diamond geezer

 Sunday, September 25, 2011

Day Out: Sutton Hoo
To celebrate it being ten years since leaving Suffolk, I thought I'd go back. There were so many places I never visited back then, because I didn't spend my time scouring the local area for interesting things to blog about. I even had a car then, which I don't now, which made getting to my chosen spot rather trickier than it would have been in 2001. Better late than never.

It was luck, really. The greatest archaeological discovery of the century, all down to an unlikely series of consequences. Somebody else would have uncovered everything by now using infra-red scanning or satellite photos or some other technology, obviously, but back in 1939 it took a man with a trowel. His name was Basil Brown, and he's the reason Sutton Hoo is famous.

When Edith Pretty moved into her new home on a hill overlooking Woodbridge, she never guessed what might be lurking in the undergrowth on her estate. But her burgeoning interest in spiritualism made her wonder, then believe, that one of the mounds on the ridgetop might contain buried treasure. She called in Ipswich Museum, who sent Basil, and he sunk a quick shaft but found nothing. Undaunted he decided to explore some of the other barrows close by instead, unearthing some rivets and handful of minor treasures, but it appeared that everything of value had been plundered by grave-robbers in centuries past. The summer of 1938 passed without major incident, and the secret of Sutton Hoo remained buried.

The next year Edith invited him back, told him to investigate the big one or else, and this time Basil dug a proper trench. He found more iron rivets, but this time arranged in a regular pattern, and soon realised he was excavating an unusually large ship. Somehow, quite fortuitously, this mound's contents had evaded the persistent attention of thieves and survived intact. The British Museum were called, and they rushed up to Suffolk and took over, demoting Basil to the sidelines while the real treasure was uncovered. Hundreds of ornate items of gold and jewellery, the remains of swords and shields, and various accoutrements that an Anglo-Saxon king might want in the afterlife. No body, nothing organic, but most of the metal objects had survived the chemical bloodbath of a deeply acidic soil. Coins dated the hoard to about 625AD, suggesting that this might be the tomb of Raedwald, leader of the East Angles, but nobody's ever proved that conclusively. All of the ancient artefacts were painstakingly catalogued and removed, stored in Edith's house for safe keeping, then carted off to London. And only just in time, because World War 2 broke out days later and the dig had to be abandoned forthwith.

A coroner's inquest in the local village hall decided that the entire hoard belonged to Edith, an unimaginable fortune, but she humbly chose to bequeath everything to the British Museum a week later. That's why, if you want to see the finest treasures from the site, you have to head to London and not to Suffolk. The Sutton Hoo helmet is an astonishingly rare and intricate find, and usually has pride of place in Room 41. Alas, that's closed for renovation at the moment, so Hoo seekers will have to make do with one of the many reproductions elsewhere, or the Radio 4 series "A History of the World in 100 objects", or a trip to Edith's old estate above the River Deben.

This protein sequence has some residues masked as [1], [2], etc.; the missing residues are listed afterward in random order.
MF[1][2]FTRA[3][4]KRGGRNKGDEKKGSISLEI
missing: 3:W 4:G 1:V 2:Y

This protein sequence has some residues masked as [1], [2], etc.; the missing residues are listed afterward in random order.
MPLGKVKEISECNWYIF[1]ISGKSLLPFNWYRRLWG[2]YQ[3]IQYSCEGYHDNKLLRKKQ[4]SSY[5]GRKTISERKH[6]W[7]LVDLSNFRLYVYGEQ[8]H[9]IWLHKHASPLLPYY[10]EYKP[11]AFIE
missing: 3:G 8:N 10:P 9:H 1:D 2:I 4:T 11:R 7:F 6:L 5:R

The site today is owned by the National Trust, and could be any old patch of East Anglian farmland were it not for the visitors centre and car park. The story of the Sutton Hoo hoard is told in a specially constructed exhibition gallery, which includes a reconstruction of what the wooden burial chamber in the heart of the sunken boat might have looked like. There is, naturally, a restaurant and a shop, the former considerably busier yesterday than the latter, but then there's still three months to Christmas so nobody needs National Trust notelets or gift boxes of toffees just yet. In a nice touch, Edith's home has been restored to provide a 1930s counterpoint to the Anglo-Saxon site on the ridge. Members of the Sutton Hoo Society dress up as the butler, or as ladies visiting for afternoon tea, and the house's entire period contents can be handled as well as enjoyed.

If you visit, I strongly recommend you pay a little extra to join a guided walk. It's only a short walk from the visitor centre to the area where all the excavations were made, but the guides bring the whole place to life which stories of what did, and what might, have happened here. Even better they'll take you inside the roped-off area, walking amongst the 17-or-so mounds and pointing where the horse was buried and where the gallows stood. And, even better still, they'll take you up onto the mound itself (which beats standing on the low viewing platform behind an ill-placed tree). It's not the original Anglo-Saxon earth, because that's been reconfigured several times by archaeologists, but there is a thrill in climbing up onto the boat-shaped hump beneath which our island's ancient history was so perfectly preserved.

Sutton Hoo (IP12 3DJ)
» Open daily April-October (weekends November-March)
» Admission £6.50 (or free to National Trust members)
» Nearest station: Melton (20 minutes walk) (hourly trains from Ipswich)

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